The measure – titled the Ban Asbestos in America Act of 2007 – also calls for the creation of a $50 million asbestos-related disease research and treatment network and a public awareness campaign highlighting the dangers posed by asbestos-containing products.
“How many more Americans have to die before our government finally does the right thing and bans asbestos?” Murray asked at a March 1 hearing that she convened. Murray is the chairwoman of the Senate Health, Employment, Labor and Pension (HELP) Subcommittee on Employment and Workplace Safety. “We have to do the right thing, and we have to do it now.”
According to Murray, up to 10,000 Americans have died from asbestos exposure.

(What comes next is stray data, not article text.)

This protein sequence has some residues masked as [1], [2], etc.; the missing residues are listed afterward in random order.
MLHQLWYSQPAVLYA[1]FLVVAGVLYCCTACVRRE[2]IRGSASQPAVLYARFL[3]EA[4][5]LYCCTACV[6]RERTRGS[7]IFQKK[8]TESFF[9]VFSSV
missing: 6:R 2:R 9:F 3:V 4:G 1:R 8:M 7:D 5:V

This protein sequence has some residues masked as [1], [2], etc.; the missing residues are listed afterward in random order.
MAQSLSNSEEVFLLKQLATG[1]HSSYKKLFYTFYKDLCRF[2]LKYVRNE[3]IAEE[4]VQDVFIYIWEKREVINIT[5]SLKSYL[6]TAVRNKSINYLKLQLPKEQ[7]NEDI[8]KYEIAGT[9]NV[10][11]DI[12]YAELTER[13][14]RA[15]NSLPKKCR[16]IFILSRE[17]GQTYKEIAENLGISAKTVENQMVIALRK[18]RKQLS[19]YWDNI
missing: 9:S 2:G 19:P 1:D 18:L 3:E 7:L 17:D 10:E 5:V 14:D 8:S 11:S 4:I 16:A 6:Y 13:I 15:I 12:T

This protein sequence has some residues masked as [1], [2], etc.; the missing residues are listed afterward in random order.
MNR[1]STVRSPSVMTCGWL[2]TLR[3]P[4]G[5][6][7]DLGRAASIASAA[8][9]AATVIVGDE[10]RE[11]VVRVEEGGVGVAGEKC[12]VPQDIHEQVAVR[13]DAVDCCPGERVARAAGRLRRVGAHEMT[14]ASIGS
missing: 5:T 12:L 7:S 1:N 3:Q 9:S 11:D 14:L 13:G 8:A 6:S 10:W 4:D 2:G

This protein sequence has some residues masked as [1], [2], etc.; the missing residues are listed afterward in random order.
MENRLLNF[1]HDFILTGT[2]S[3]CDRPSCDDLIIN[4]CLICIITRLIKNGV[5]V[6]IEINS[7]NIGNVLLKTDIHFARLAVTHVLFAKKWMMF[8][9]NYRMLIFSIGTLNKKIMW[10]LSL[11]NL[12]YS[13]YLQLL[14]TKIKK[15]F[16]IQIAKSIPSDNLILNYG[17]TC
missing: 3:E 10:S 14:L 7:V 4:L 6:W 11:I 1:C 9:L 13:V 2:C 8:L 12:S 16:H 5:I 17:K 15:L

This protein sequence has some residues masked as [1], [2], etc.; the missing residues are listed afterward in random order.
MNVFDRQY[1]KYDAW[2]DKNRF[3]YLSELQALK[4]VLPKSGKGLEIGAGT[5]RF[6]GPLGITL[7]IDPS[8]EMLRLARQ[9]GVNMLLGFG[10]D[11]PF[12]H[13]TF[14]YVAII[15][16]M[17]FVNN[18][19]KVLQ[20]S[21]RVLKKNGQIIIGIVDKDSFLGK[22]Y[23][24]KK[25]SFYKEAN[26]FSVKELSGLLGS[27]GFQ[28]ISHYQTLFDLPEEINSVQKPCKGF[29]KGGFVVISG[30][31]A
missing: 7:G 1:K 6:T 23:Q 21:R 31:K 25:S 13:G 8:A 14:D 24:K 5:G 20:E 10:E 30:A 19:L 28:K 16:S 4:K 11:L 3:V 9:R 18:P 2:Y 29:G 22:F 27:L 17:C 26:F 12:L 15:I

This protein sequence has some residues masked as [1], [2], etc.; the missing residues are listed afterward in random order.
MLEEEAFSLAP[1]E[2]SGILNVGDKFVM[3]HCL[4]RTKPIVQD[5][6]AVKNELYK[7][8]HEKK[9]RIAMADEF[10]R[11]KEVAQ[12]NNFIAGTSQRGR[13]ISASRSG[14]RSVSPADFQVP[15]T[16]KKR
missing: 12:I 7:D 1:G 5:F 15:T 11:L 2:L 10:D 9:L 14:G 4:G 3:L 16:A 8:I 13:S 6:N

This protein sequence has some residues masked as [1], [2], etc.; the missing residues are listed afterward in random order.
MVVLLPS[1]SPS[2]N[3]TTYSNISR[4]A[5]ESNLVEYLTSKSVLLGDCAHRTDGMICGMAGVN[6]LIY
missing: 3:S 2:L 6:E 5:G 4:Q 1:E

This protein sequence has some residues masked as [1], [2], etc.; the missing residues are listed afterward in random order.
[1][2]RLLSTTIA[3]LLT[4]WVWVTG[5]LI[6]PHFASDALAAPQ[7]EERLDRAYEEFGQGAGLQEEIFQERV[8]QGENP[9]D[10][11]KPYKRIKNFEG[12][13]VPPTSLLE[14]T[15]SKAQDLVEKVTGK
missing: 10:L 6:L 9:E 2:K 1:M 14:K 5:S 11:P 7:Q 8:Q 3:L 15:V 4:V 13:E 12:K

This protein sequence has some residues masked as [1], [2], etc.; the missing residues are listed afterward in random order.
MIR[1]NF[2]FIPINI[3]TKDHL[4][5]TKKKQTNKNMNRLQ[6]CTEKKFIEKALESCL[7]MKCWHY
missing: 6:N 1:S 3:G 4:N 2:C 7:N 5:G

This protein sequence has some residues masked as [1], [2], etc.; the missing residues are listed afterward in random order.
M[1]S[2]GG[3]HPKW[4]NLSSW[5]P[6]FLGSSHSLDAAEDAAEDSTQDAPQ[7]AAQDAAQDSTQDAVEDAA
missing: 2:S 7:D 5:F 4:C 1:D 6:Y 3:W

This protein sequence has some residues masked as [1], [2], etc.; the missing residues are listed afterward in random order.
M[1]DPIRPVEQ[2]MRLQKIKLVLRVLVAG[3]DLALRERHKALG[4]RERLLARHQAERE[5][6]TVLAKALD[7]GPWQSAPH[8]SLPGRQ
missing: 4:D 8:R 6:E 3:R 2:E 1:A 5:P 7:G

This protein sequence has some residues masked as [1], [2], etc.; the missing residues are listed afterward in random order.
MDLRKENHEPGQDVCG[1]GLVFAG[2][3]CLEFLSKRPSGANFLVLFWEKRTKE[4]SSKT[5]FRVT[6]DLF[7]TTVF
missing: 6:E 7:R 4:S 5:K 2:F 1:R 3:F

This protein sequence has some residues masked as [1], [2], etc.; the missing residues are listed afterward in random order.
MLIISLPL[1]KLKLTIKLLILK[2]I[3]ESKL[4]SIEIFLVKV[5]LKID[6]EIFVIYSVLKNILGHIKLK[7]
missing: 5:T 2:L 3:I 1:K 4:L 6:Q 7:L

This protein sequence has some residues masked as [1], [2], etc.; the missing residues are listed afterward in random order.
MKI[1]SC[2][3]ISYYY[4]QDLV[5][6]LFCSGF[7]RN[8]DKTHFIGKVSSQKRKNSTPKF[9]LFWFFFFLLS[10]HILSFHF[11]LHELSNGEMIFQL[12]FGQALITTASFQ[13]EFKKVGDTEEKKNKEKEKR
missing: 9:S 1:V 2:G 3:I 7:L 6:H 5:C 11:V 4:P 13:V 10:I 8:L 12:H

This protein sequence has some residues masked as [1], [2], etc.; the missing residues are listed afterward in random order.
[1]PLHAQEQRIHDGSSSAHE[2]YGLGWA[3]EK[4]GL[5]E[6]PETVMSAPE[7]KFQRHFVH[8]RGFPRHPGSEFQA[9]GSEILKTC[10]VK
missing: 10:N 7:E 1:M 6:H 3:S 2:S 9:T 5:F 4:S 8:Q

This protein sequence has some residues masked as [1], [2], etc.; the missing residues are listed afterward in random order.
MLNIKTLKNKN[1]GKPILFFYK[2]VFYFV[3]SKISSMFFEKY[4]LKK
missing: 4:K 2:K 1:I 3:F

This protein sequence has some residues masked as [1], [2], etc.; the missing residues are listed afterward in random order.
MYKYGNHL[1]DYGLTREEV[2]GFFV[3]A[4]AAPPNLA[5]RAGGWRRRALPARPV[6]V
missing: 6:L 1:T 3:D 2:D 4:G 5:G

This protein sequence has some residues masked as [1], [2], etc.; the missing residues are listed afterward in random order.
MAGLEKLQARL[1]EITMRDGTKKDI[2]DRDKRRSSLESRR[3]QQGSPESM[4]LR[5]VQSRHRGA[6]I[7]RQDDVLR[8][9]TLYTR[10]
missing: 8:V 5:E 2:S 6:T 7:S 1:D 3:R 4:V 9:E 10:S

“I've been at this for 6 years,” Murray said of her efforts to ban asbestos. “This is my third bill, and I know we cannot wait another year to fix this problem.”
Bill Supported By Senators, ADAO
Murray asserted that her bill has the support of more than a dozen senators, including Sen. Barbara Boxer, D-Calif., who chairs the Environment and Public Works Committee. Boxer's committee would have jurisdiction over Murray's bill.”
Other supporters of the bill include Sens. Hillary Clinton, D-N.Y., John Kerry, D-Mass. and Edward Kennedy, D-Mass. In addition, the Asbestos Disease Awareness Organization (ADAO) applauded Murray's measure.
“We commend Sen. Murray for all of her efforts to ban asbestos in the United States,” said Linda Reinstein, executive director and co-founder of ADAO. “Sen. Murray has shown great strength and leadership as she leads the fight to have this deadly substance banned forever – which will save thousands of lives by preventing asbestos-related illnesses and paving the road to recovery for victims and their families.”
According to ADAO, studies estimate that during the next decade 100,000 victims in the United States will die of an asbestos-related disease – equaling 30 deaths per day.